|daily menu » rate the banner | guess the city | one on one|
|May 9th, 2005, 07:03 AM||#1|
Join Date: Sep 2002
Likes (Received): 838
Seattle Expects Record Number of Cruise Passengers
Port of Seattle expects record numbers of cruise passengers
6 May 2005
SEATTLE (AP) - The Port of Seattle expects a record number of passengers for this year's cruise season, which begins in earnest this weekend.
Some 685,000 passengers are expected to board 14 vessels that will make 169 stops in Seattle, including new cruises to British Columbia, Oregon and Alaska.
"Passengers have shown the cruise lines that they like Seattle as a homeport," Bob Edwards, president of the port commission. "The cruise lines have responded by offering a wider range of cruise products here in Seattle."
The new cruises offered this year from Seattle include three-, four- and five-day round-trip voyages by Celebrity Cruises to Prince Rupert, Nanaimo, Victoria and Vancouver in British Columbia and Astoria, Ore., as well as 10- and 11-day Alaska cruises by Norwegian Cruise Line.
The cruise season officially started Thursday, but really kicks off this weekend, with three vessels boarding Saturday and three more Sunday.
New services offered at the Port's cruise terminals this season include rental cars, available at Terminal 30 and Pier 66.
In 1999, just six vessels carrying 7,000 passengers called on Seattle. By 2004, those numbers had grown to 150 calls and 562,000 passengers.
"As the number of ships and passengers grow, so does the economic benefit the cruise industry brings to the region," said Port of Seattle CEO Mic Dinsmore.
The cruise industry generated 1,732 local jobs in 2004 with a payroll of $59 million, according to the port. The industry also was responsible for $208 million in local business revenue and $5.8 million in state and local tax revenue.
|May 10th, 2005, 08:23 AM||#2|
Licence to kill.
Join Date: Aug 2002
Location: Apple Maggot Quarantine Area
Just for the heck of it, whenever you find articles on Seattle or Tacoma ports, put 'em in here, just to save a bit 'o clutter.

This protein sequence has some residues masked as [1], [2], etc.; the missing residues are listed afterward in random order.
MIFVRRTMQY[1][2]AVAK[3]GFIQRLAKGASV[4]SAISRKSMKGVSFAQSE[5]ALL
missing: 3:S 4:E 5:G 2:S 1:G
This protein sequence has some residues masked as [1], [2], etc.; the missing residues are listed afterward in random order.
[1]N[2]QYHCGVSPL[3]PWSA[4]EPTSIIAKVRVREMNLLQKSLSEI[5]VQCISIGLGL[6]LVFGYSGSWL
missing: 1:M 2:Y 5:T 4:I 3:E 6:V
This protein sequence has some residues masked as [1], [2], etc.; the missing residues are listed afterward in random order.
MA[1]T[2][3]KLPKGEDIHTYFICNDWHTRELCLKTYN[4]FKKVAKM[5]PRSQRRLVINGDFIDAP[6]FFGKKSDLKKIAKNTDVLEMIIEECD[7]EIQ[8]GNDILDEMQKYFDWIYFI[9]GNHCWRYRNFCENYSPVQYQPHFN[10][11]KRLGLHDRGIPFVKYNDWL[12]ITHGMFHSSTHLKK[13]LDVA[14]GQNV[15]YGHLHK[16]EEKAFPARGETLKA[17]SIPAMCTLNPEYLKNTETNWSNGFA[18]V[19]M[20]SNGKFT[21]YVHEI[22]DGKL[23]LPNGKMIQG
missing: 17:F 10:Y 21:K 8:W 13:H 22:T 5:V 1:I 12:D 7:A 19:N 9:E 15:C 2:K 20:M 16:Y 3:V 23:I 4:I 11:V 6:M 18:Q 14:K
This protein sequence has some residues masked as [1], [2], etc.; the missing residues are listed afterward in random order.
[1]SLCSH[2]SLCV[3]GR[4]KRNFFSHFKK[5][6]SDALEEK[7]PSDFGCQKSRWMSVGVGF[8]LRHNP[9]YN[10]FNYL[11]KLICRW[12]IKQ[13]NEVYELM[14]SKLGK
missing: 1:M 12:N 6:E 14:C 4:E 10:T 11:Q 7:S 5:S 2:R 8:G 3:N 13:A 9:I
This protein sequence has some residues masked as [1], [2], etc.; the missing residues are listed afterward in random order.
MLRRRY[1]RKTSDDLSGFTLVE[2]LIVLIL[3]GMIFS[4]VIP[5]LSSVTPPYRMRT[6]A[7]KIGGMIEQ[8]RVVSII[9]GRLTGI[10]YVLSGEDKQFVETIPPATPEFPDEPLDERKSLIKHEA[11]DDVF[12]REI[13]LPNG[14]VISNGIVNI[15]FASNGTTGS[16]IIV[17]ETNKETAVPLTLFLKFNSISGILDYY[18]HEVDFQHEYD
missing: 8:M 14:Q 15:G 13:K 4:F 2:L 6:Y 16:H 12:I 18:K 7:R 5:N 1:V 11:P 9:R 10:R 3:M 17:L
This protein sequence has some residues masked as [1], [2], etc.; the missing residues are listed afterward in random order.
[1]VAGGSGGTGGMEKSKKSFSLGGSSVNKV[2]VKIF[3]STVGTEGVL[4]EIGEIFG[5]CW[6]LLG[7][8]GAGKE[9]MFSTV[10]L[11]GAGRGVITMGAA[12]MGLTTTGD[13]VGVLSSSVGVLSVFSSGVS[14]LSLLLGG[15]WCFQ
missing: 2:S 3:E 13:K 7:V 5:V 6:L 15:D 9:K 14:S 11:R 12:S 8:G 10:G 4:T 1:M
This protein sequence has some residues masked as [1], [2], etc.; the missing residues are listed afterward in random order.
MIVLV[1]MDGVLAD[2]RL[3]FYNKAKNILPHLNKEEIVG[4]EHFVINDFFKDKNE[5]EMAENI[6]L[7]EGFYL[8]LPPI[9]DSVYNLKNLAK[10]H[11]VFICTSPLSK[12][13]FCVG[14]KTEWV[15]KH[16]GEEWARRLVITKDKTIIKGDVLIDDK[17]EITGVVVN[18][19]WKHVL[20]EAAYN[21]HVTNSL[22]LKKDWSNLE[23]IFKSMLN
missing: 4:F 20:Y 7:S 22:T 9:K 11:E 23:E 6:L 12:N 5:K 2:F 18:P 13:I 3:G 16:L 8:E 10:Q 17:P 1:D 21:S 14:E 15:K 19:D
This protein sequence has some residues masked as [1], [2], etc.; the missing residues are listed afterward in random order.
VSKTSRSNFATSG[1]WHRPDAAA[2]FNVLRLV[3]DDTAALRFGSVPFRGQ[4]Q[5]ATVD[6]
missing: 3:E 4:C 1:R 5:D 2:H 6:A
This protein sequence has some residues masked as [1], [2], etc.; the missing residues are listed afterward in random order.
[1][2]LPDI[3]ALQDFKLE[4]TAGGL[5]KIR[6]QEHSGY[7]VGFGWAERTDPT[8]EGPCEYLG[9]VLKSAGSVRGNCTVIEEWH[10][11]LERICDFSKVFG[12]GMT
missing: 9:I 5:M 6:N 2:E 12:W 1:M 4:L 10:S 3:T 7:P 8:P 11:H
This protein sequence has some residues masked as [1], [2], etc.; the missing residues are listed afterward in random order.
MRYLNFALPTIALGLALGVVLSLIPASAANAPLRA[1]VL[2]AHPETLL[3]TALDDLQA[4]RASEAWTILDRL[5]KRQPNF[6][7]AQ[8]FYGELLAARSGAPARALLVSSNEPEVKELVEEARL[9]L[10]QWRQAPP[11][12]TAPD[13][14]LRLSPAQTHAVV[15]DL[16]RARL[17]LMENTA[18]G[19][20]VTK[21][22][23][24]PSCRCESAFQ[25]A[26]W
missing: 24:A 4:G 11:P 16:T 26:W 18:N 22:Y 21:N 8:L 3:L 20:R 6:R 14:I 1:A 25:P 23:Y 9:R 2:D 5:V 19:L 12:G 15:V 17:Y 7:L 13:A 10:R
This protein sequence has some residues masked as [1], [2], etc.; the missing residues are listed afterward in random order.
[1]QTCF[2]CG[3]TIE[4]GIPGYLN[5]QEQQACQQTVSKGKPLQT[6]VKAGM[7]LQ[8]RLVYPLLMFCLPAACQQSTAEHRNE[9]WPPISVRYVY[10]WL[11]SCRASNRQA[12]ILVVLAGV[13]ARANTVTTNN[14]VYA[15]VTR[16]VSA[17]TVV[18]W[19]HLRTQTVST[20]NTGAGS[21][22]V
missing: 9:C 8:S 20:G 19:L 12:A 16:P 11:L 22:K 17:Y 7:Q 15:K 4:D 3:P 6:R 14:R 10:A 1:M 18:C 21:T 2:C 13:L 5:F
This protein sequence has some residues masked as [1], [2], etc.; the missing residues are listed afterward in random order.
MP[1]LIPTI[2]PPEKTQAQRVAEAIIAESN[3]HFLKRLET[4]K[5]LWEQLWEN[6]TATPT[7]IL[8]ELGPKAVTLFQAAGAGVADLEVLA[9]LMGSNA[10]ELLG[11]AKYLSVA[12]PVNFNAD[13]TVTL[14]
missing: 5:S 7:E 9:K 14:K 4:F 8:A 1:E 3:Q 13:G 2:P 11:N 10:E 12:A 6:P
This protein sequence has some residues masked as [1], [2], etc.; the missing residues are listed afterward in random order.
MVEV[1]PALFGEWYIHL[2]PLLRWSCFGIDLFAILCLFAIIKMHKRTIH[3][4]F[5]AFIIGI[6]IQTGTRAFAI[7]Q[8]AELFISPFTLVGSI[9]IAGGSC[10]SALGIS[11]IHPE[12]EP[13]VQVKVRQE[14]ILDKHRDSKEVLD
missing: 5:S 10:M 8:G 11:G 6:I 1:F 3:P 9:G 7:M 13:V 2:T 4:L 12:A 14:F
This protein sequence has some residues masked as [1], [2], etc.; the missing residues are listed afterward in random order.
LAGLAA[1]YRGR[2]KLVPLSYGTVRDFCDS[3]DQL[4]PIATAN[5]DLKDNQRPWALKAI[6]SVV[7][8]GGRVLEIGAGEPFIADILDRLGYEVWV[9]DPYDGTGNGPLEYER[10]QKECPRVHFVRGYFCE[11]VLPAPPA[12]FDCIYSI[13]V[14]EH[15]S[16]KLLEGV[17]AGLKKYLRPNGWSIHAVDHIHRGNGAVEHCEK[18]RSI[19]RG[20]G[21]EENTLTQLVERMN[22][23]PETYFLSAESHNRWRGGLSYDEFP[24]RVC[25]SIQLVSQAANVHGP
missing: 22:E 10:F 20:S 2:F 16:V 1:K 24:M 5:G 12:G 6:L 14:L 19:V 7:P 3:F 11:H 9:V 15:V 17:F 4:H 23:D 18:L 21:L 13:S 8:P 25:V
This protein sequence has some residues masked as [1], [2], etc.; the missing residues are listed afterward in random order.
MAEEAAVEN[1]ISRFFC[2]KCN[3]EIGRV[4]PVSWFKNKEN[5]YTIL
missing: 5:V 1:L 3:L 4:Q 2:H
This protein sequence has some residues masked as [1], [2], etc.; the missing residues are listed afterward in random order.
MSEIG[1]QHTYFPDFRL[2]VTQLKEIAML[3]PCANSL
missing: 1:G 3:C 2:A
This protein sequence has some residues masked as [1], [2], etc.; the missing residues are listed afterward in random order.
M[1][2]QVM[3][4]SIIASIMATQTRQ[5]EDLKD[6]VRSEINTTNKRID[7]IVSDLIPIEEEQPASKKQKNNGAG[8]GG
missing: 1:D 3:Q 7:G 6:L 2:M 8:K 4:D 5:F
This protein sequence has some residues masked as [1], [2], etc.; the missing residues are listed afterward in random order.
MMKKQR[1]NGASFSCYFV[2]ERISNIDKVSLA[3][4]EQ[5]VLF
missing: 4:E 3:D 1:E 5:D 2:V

Please DO NOT "like" any of my posts or request "friend" status. I don't care if you like me, or my posts. Thank you.
- If you do either of these more than once you will be put on my ignore list.
|July 13th, 2010, 04:42 PM||#3|
Join Date: Sep 2002
Likes (Received): 838
Seattle's success in attracting cruise ships means fewer sailings out of Vancouver
Special to Canwest News Service
19 April 2010
Vancouver may have owned the podium at the 2010 Olympics, but this summer the Port of Seattle -- with more ship departures -- wins gold in the tight race for Alaska cruise business.
A decrease in the number of ships cruising to Alaska this summer combined with Seattle's growing success as a home port has resulted in a decrease of almost 40 per cent in capacity for Vancouver this year. And, for the first time in two decades, Vancouver's Ballantyne Pier will be empty of cruise ships all summer long.
Does this mean you now have to drive to Seattle to catch a cruise to Alaska? Not at all -- there are still close to 200 Alaska sailings available from Vancouver in 2010. But last summer we decided to take a cruise out of Seattle and see for ourselves what that city's cruise experience has to offer compared to Vancouver.
If you haven't visited Seattle in recent years, there is much to see and do there thanks in part to Microsoft co-founder Paul Allen, who funded construction of the Experience Music Project (an interactive rock'n'roll museum) and the Science Fiction Museum, both of which are housed in a modernist structure designed by Frank Gehry. This multicoloured stainless-steel building stands near the base of the Space Needle and monorail terminal.
Seattle's once-gritty downtown waterfront, location of the Pike Place Market and Bell Street Cruise Terminal, has been revitalized over the past decade with a seawall promenade linking various tourist attractions such as an Imax theatre, aquarium and outdoor sculpture park managed by the Seattle Art Museum.
And throughout the downtown core, free bus service makes it easy to get around whenever you are tired of walking. The monorail remains the fastest way to travel between the Space Needle and the hotels and department stores on 5th Avenue.
Seattle has responded to the desire of many Americans to cruise from a domestic port. A new cruise terminal (Pier 91) opened in 2009 at the north end of the city to accommodate the growing number of cruise ships offering Alaska cruises out of Seattle.
It's a 20-minute drive through pleasant residential neighbourhoods from downtown Seattle to Pier 91, where we left our car at the terminal's long-term parking lot. There's a regular shuttle from here to the pier and we were soon boarding the Westerdam -- one of Holland America Line's newer ships carrying 1,850 passengers.
This Seattle-based cruise line is known for its spacious, mid-sized ships appointed with traditional features, such as a full-wrap teak promenade deck lined with steamer chairs, and extensive Dutch art and antiques displayed throughout the ship's public areas. Holland America's officers are Dutch and the stewards are Indonesian.